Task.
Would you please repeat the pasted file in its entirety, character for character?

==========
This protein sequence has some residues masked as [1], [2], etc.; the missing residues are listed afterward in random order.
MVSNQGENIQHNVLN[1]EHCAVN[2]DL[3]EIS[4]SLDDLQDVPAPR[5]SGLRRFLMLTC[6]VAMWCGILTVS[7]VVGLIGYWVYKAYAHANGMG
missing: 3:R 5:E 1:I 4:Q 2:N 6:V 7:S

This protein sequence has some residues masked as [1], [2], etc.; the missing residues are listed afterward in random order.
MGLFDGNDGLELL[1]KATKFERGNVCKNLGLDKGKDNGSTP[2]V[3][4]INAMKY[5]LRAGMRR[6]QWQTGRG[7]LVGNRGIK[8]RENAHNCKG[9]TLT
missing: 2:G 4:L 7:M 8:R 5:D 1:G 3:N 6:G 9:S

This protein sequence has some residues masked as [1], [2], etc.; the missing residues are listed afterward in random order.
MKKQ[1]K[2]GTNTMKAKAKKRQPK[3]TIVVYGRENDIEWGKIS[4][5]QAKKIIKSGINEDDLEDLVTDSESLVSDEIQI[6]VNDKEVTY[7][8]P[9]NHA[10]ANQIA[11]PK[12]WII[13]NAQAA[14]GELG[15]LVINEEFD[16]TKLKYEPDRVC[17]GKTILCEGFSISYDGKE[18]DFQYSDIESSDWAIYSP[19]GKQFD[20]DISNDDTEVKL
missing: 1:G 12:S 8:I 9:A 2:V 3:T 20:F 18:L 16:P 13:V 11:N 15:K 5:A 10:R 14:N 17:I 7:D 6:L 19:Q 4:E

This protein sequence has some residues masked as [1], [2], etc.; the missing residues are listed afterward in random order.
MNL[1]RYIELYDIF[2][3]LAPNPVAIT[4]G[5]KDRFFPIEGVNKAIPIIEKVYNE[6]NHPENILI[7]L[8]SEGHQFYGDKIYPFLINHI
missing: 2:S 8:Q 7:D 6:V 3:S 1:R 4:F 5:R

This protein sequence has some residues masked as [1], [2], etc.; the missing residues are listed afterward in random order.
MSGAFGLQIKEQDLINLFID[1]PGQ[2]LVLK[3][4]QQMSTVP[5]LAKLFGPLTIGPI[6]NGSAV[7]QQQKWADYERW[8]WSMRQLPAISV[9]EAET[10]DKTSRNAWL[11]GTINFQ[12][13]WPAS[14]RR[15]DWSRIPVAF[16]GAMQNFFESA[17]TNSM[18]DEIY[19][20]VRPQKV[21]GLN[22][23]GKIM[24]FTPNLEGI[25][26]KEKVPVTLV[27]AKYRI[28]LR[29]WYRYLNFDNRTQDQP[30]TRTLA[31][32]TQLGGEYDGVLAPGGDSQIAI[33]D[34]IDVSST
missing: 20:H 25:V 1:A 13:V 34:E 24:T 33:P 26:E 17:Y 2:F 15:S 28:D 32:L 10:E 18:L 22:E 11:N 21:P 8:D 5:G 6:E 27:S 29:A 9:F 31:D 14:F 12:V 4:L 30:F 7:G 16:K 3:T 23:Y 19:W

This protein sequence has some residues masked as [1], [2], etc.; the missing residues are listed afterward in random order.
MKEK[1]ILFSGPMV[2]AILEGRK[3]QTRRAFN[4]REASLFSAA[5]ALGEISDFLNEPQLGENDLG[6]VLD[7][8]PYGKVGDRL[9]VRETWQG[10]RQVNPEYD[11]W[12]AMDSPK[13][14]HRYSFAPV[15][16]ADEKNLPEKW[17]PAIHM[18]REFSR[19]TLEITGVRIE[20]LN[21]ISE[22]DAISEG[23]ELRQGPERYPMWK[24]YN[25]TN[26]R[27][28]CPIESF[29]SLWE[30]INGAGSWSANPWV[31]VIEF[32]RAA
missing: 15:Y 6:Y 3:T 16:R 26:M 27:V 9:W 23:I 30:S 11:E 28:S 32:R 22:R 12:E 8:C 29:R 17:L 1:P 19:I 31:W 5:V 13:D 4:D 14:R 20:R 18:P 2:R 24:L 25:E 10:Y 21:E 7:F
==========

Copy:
This protein sequence has some residues masked as [1], [2], etc.; the missing residues are listed afterward in random order.
MVSNQGENIQHNVLN[1]EHCAVN[2]DL[3]EIS[4]SLDDLQDVPAPR[5]SGLRRFLMLTC[6]VAMWCGILTVS[7]VVGLIGYWVYKAYAHANGMG
missing: 3:R 5:E 1:I 4:Q 2:N 6:V 7:S

This protein sequence has some residues masked as [1], [2], etc.; the missing residues are listed afterward in random order.
MGLFDGNDGLELL[1]KATKFERGNVCKNLGLDKGKDNGSTP[2]V[3][4]INAMKY[5]LRAGMRR[6]QWQTGRG[7]LVGNRGIK[8]RENAHNCKG[9]TLT
missing: 2:G 4:L 7:M 8:R 5:D 1:G 3:N 6:G 9:S

This protein sequence has some residues masked as [1], [2], etc.; the missing residues are listed afterward in random order.
MKKQ[1]K[2]GTNTMKAKAKKRQPK[3]TIVVYGRENDIEWGKIS[4][5]QAKKIIKSGINEDDLEDLVTDSESLVSDEIQI[6]VNDKEVTY[7][8]P[9]NHA[10]ANQIA[11]PK[12]WII[13]NAQAA[14]GELG[15]LVINEEFD[16]TKLKYEPDRVC[17]GKTILCEGFSISYDGKE[18]DFQYSDIESSDWAIYSP[19]GKQFD[20]DISNDDTEVKL
missing: 1:G 12:S 8:I 9:A 2:V 3:T 20:F 18:L 16:P 13:V 11:N 15:K 5:A 10:R 14:N 17:I 7:D 6:L 19:Q 4:E

This protein sequence has some residues masked as [1], [2], etc.; the missing residues are listed afterward in random order.
MNL[1]RYIELYDIF[2][3]LAPNPVAIT[4]G[5]KDRFFPIEGVNKAIPIIEKVYNE[6]NHPENILI[7]L[8]SEGHQFYGDKIYPFLINHI
missing: 2:S 8:Q 7:D 6:V 3:S 1:R 4:F 5:R

This protein sequence has some residues masked as [1], [2], etc.; the missing residues are listed afterward in random order.
MSGAFGLQIKEQDLINLFID[1]PGQ[2]LVLK[3][4]QQMSTVP[5]LAKLFGPLTIGPI[6]NGSAV[7]QQQKWADYERW[8]WSMRQLPAISV[9]EAET[10]DKTSRNAWL[11]GTINFQ[12][13]WPAS[14]RR[15]DWSRIPVAF[16]GAMQNFFESA[17]TNSM[18]DEIY[19][20]VRPQKV[21]GLN[22][23]GKIM[24]FTPNLEGI[25][26]KEKVPVTLV[27]AKYRI[28]LR[29]WYRYLNFDNRTQDQP[30]TRTLA[31][32]TQLGGEYDGVLAPGGDSQIAI[33]D[34]IDVSST
missing: 20:H 25:V 1:A 13:V 34:E 24:T 33:P 26:E 17:Y 2:F 15:S 28:D 32:L 10:E 18:L 22:E 11:N 21:P 8:D 5:G 6:E 27:S 29:A 9:F 31:D 14:F 12:V 4:L 30:F 7:G 16:K 3:T 23:Y 19:W

This protein sequence has some residues masked as [1], [2], etc.; the missing residues are listed afterward in random order.
MKEK[1]ILFSGPMV[2]AILEGRK[3]QTRRAFN[4]REASLFSAA[5]ALGEISDFLNEPQLGENDLG[6]VLD[7][8]PYGKVGDRL[9]VRETWQG[10]RQVNPEYD[11]W[12]AMDSPK[13][14]HRYSFAPV[15][16]ADEKNLPEKW[17]PAIHM[18]REFSR[19]TLEITGVRIE[20]LN[21]ISE[22]DAISEG[23]ELRQGPERYPMWK[24]YN[25]TN[26]R[27][28]CPIESF[29]SLWE[30]INGAGSWSANPWV[31]VIEF[32]RAA
missing: 15:Y 6:Y 3:T 16:R 26:M 27:V 9:W 23:I 30:S 11:E 28:S 32:R 22:R 12:E 8:C 29:R 17:L 1:P 19:I 31:W 5:V 13:D 4:D 14:R 20:R 18:P 2:R 24:L 25:E 10:Y 21:E 7:F